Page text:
Place them on a heating mat set at 21C. Cover with a humidity dome. They should start germinating in 5-7 days. Take off the dome, and keep in cooler bright conditions. An unheated but frost free greenhouse would be ideal. Water only from the bottom to avoid damping off. Give them a weak solution of fish emulsion when they have their first true leaves. Plant out in spring after last hard frost in a sunny spot. Space about 9″ apart. As soon as they are planted out, they’ll be off.
If that all sounds like far too much of a faff, then you could try sowing the seeds directly outside in the late autumn. The best time to sow is 6-8 weeks before your first frost. I’m trying it this year with one row, but I don’t think I’ll risk it my expensive Colibri seedlings becoming dinner for the slugs. Just don’t cover the seeds: they need light to germinate. If you’re in zone 6 or higher and you sow in the middle of winter they should still work. When the temperature is right for germination, they will pop up. Main trouble with this is distinguishing them from the weeds, so make sure you know what an Iceland poppy seedling looks like (see left).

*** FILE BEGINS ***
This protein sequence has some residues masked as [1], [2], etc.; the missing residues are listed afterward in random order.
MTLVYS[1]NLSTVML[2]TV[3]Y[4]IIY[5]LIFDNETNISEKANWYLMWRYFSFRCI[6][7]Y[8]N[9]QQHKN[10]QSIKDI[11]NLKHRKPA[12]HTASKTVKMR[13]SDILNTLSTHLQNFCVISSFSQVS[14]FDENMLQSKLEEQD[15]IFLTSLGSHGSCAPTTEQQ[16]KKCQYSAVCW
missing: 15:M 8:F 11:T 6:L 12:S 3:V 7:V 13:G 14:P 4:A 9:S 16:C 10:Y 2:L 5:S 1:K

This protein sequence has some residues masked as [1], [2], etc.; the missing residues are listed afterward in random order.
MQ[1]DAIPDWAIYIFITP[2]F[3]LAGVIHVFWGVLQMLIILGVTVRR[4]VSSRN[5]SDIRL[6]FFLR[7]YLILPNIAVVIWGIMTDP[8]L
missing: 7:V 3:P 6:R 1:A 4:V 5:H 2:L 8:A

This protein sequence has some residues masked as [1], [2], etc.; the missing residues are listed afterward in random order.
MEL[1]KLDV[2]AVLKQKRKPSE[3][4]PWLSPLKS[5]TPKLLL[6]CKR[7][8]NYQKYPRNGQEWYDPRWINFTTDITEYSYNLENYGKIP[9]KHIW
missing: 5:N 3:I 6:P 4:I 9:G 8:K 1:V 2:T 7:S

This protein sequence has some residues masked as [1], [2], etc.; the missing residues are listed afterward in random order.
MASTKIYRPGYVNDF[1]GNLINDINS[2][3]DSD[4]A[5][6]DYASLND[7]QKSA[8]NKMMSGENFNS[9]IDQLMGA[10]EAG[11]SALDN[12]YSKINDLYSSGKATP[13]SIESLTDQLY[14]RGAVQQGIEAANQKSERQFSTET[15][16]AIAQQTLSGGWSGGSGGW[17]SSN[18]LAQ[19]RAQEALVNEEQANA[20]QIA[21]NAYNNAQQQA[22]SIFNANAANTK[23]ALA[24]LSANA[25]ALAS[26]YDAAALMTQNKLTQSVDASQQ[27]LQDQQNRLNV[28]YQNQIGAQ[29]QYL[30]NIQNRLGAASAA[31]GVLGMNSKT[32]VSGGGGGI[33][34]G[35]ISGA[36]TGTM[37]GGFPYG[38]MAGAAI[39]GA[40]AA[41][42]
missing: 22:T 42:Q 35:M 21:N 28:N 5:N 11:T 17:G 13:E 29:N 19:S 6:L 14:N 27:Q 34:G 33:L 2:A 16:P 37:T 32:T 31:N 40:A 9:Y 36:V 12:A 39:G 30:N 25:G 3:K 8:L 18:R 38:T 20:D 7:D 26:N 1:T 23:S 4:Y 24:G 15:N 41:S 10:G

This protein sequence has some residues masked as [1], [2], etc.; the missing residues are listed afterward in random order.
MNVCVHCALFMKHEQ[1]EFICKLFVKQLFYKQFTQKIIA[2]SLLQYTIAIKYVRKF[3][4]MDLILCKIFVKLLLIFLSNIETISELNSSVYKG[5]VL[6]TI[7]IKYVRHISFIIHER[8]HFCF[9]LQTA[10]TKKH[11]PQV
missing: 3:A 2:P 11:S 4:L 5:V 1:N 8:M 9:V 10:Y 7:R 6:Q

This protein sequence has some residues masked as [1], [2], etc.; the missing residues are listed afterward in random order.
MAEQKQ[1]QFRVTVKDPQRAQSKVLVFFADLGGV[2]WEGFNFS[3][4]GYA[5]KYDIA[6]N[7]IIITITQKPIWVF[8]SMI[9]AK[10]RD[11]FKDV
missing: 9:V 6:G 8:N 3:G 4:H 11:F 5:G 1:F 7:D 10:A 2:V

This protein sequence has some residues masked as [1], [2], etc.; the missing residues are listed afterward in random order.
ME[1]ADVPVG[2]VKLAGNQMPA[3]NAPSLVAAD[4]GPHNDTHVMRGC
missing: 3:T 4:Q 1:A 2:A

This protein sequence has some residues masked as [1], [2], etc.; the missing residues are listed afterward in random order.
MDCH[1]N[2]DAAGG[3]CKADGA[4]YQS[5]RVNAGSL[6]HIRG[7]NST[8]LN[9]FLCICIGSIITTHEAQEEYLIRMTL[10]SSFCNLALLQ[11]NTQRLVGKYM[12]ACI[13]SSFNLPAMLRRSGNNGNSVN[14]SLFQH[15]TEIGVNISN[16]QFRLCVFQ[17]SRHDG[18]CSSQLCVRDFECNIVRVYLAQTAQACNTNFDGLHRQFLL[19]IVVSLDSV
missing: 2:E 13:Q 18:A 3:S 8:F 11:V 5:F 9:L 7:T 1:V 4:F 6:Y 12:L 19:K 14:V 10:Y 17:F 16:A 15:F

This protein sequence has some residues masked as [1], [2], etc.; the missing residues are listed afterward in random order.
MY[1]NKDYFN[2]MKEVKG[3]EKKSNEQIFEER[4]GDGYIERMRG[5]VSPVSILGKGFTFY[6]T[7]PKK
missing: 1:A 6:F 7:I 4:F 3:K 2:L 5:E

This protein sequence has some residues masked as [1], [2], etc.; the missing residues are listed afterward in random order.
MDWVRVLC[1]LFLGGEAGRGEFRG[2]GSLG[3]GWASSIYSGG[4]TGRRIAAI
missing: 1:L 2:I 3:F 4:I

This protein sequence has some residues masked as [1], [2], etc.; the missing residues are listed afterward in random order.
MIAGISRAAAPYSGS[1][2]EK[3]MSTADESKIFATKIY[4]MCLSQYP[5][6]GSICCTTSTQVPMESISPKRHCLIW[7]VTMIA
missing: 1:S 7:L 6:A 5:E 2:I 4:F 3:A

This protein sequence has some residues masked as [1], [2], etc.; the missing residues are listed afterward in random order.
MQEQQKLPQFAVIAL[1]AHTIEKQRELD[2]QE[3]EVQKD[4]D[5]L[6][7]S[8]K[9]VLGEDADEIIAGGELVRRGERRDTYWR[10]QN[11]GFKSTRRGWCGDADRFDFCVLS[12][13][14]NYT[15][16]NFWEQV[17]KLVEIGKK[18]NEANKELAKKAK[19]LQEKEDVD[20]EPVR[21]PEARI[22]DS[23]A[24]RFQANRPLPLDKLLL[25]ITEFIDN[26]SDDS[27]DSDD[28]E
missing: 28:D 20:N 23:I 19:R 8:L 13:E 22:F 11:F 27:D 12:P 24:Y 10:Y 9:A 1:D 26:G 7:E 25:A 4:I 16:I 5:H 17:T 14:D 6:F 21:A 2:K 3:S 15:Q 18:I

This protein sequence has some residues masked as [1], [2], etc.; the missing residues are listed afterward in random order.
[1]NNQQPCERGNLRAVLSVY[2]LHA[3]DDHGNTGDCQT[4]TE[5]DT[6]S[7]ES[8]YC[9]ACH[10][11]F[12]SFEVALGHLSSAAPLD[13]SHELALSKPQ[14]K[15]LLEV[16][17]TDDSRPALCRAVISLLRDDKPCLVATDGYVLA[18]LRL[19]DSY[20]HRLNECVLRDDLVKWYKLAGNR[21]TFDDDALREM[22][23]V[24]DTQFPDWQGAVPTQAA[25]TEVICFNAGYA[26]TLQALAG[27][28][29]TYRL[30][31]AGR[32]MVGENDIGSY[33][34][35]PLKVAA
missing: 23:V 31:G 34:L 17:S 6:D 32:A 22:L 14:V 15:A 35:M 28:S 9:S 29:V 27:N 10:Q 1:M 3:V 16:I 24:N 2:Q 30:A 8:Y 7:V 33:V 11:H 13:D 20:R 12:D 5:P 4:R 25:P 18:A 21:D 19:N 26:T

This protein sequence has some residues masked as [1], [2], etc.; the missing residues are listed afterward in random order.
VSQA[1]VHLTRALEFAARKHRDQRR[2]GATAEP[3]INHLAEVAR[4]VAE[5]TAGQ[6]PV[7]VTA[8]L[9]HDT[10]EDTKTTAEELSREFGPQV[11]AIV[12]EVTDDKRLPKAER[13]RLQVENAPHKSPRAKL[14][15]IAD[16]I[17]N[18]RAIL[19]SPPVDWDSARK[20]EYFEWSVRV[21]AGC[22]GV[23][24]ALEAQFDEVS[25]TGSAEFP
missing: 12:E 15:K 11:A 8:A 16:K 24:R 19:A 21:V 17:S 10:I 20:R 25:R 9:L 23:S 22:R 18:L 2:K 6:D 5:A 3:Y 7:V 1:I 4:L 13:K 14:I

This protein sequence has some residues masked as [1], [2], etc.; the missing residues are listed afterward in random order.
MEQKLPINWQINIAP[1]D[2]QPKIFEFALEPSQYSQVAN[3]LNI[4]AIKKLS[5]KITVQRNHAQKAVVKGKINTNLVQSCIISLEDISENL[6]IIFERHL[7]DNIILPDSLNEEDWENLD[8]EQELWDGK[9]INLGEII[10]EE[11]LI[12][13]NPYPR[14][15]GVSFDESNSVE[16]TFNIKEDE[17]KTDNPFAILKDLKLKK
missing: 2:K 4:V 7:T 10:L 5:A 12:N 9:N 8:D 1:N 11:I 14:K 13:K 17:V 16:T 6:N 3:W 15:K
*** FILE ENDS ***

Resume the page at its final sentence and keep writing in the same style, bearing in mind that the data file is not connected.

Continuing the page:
Iceland poppies prefer sun to light shade and moderately fertile well-drained soil. They look good planted en masse, or drifting between other flowers and shrubs.
Pick Iceland poppies when the bud starts to crack. I dip the bottom one inch of the stem in just boiled water for 7 seconds and I find that they will then last a good week. They look lovely just by themselves in a vase, or you can combine them in a mixed bouquet. If you are giving the bouquet away, remember to point out that the stems of the poppies should not be re-cut – people rightly usually re-cut when they get a bunch of flowers – but they need to know the poppies have been treated and the seared end shouldn’t be cut off.